The Thirteenth Sunday in Ordinary Time

The Thirteenth Sunday in Ordinary Time

1 July 2018

Wisdom 1, 13-15; 2, 23-24 + Psalm 30 + 2 Corinthians 8, 7, 9, 13-15 + Mark 5, 21-43

Two miracles stories and two women lead us to reflect upon the ministry of Jesus Christ, his mission, and his method. On the surface it looks like one of them is healed and the other brought back to life. That’s what it looks like, but what you see is not always what you get. Consistent with Mark’s style, there is commotion here. He seems to like that. There is always a rush and always a crowd. In the midst of that chaos there always stands one who is calm and peaceful. To get beyond the surface of these two incidents, it is helpful to understand that there is problem with English as this Gospel is translated. Two words in English come from one word in Greek and Latin: to save and to heal are the words that come out of the Latin word “Salus.” If you think of it this way, you can begin to get the idea: a salve like an ointment can bring healing, but when you see it in print and add to the spelling you get “salvation.” Once you get that point, you can go deeper into what is happening here. These are stories of salvation, not simply miracles of healing.

The consequence of sin that Jesus is always confronting is alienation or separation, and he comes face to face with that consequence in these verses. His presence and what he does restores relationships. The older woman is no longer ostracized from her husband and her community. Because of her bleeding, she would have been an outcast from everyone even her husband for fear of sharing her fate. The loneliness would have been worse than the bleeding. The little girl is restored to her parents, and even more so, by calling her “daughter”, Jesus is bringing her into the larger family of God’s loved ones.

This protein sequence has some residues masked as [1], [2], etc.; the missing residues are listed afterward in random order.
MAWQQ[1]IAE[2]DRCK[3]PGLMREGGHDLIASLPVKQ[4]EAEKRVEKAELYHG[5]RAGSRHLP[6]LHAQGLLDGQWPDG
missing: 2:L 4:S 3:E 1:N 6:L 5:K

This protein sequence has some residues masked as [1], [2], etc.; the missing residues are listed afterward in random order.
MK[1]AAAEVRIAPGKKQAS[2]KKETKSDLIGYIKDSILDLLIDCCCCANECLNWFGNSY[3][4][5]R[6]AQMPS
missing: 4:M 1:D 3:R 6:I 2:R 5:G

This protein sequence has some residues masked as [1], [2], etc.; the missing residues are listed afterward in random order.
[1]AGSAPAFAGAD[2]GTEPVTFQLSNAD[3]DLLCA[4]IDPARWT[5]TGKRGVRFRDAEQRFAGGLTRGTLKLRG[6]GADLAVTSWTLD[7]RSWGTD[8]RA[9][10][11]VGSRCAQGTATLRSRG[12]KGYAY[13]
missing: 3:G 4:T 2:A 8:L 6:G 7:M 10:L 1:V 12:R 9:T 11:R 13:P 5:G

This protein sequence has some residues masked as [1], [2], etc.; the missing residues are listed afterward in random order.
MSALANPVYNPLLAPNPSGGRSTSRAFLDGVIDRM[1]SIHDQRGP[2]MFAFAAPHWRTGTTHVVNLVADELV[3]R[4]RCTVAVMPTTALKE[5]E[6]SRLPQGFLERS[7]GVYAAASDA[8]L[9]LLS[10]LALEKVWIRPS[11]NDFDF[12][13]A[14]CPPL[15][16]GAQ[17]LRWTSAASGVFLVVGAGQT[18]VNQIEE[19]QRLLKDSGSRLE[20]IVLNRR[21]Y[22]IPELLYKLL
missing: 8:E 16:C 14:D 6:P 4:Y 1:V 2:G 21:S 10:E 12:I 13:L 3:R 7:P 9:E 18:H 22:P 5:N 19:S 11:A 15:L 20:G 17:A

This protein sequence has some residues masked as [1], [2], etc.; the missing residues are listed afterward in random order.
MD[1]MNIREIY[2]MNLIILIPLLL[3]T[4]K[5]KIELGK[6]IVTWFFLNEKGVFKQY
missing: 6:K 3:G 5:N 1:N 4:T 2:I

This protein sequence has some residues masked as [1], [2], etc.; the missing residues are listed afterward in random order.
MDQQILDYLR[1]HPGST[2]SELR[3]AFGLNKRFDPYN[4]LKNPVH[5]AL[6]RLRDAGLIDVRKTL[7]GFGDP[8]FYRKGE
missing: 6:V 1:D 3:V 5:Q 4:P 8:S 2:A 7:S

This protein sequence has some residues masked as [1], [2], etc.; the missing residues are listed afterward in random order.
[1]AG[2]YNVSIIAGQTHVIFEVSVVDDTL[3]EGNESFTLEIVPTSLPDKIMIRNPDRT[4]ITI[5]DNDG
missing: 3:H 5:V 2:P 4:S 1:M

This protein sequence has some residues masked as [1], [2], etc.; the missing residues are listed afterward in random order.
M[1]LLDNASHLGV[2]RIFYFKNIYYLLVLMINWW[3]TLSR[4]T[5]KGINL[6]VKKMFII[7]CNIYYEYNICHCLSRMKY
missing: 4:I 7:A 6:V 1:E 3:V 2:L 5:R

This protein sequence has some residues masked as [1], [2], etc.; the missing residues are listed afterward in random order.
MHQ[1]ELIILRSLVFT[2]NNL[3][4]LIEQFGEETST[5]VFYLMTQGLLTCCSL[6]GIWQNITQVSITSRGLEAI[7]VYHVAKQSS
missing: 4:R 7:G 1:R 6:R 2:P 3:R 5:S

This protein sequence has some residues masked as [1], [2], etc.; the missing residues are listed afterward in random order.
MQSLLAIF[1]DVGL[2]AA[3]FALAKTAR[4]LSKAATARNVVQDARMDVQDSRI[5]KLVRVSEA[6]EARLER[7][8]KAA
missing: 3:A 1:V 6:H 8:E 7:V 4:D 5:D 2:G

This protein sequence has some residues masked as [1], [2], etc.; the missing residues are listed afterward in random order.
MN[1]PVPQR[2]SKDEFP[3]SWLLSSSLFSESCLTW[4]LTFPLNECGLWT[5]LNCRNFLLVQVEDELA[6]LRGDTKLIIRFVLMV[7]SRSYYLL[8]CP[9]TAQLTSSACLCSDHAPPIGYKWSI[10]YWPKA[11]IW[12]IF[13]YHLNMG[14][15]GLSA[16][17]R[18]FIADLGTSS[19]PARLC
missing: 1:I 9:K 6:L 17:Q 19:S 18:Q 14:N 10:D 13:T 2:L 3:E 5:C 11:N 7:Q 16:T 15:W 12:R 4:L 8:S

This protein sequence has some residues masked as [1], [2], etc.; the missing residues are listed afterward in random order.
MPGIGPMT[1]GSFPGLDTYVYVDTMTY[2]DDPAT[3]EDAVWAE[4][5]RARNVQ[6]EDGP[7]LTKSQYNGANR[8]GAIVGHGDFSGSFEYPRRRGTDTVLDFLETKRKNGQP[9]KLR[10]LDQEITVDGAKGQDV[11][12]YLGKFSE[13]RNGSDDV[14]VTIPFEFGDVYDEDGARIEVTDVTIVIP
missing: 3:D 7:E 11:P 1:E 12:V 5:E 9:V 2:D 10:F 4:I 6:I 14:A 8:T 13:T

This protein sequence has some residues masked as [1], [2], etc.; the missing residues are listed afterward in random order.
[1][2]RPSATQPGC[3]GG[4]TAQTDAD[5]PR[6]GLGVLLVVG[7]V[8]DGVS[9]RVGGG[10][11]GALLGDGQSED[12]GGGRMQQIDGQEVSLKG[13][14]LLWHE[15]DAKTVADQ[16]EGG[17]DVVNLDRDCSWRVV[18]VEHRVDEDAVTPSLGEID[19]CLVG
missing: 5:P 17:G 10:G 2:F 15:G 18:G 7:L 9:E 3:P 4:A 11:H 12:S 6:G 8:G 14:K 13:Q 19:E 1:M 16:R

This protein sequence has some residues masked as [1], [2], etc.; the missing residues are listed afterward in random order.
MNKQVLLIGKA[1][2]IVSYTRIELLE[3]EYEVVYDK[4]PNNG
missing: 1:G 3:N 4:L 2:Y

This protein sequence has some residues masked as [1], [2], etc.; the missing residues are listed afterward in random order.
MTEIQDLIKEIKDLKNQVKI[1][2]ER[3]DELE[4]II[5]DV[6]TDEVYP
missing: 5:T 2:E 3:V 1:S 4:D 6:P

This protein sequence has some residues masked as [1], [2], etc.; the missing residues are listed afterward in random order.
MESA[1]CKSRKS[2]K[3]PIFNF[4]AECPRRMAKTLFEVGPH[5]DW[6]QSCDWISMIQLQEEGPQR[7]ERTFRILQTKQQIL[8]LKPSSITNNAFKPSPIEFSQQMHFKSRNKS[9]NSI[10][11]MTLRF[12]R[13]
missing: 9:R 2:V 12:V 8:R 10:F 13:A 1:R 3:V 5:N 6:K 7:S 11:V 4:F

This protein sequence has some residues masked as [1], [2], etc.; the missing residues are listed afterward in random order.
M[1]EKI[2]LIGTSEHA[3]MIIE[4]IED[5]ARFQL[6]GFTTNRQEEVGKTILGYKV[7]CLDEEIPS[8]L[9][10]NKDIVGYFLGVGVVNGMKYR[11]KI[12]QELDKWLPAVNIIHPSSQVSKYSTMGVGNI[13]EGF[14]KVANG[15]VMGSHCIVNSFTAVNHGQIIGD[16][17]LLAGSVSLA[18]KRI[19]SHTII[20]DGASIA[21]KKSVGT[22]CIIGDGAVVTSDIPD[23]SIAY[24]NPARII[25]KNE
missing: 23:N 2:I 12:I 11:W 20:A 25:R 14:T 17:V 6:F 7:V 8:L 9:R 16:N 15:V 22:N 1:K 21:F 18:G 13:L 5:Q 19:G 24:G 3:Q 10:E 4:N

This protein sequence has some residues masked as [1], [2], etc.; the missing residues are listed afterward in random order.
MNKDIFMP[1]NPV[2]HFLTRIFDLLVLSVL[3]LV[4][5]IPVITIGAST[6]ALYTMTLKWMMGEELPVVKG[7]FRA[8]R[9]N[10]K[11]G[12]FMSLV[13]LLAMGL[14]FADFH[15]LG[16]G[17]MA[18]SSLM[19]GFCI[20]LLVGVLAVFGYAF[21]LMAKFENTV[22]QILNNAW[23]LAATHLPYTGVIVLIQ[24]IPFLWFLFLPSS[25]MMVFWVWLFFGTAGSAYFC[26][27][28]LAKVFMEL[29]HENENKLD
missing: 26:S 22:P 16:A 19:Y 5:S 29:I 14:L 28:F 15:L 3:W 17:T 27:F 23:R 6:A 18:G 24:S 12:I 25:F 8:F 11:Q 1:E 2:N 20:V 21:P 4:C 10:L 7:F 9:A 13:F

The mission of Jesus is a mission of reconciliation, of healing what is broken apart, and the healing becomes even greater as it becomes salvation. These women are saved, and the wonder of it comes from the action: touch. That older woman touched him, and at that moment, be becomes unclean. He traded places with her. He brought her into his relationship with God, and now he will be the one who is cast out and the one who bleeds. Then, he touches that twelve-year-old who is dead. He trades places with her as well. Now he is the one who will die so that she can live.

You see, the mystery of salvation is being revealed here. We will be saved when we have been touched by Jesus Christ: touched by his love, touched by his grace, and touched by his word. What it takes is faith, prayer, and hope. We see this in that official, Jarius and in the woman. They both have hope, one has faith, and the other asks in prayer. The great hope for us comes through in a subtle way we might miss. God’s saving grace is available to everyone from important officials who have names to little old people who go nameless into eternity, but whose names are known by God alone. This is our hope today for we remain a people broken and in need of that divine touch. It will come to us in a few moments when we are touched by and reach out to touch the Body of Christ. In that action what is broken is healed, what is lost is found, and in Communion we are restored both to each other as a family and to God who longs to bring us home.

Father Tom Boyer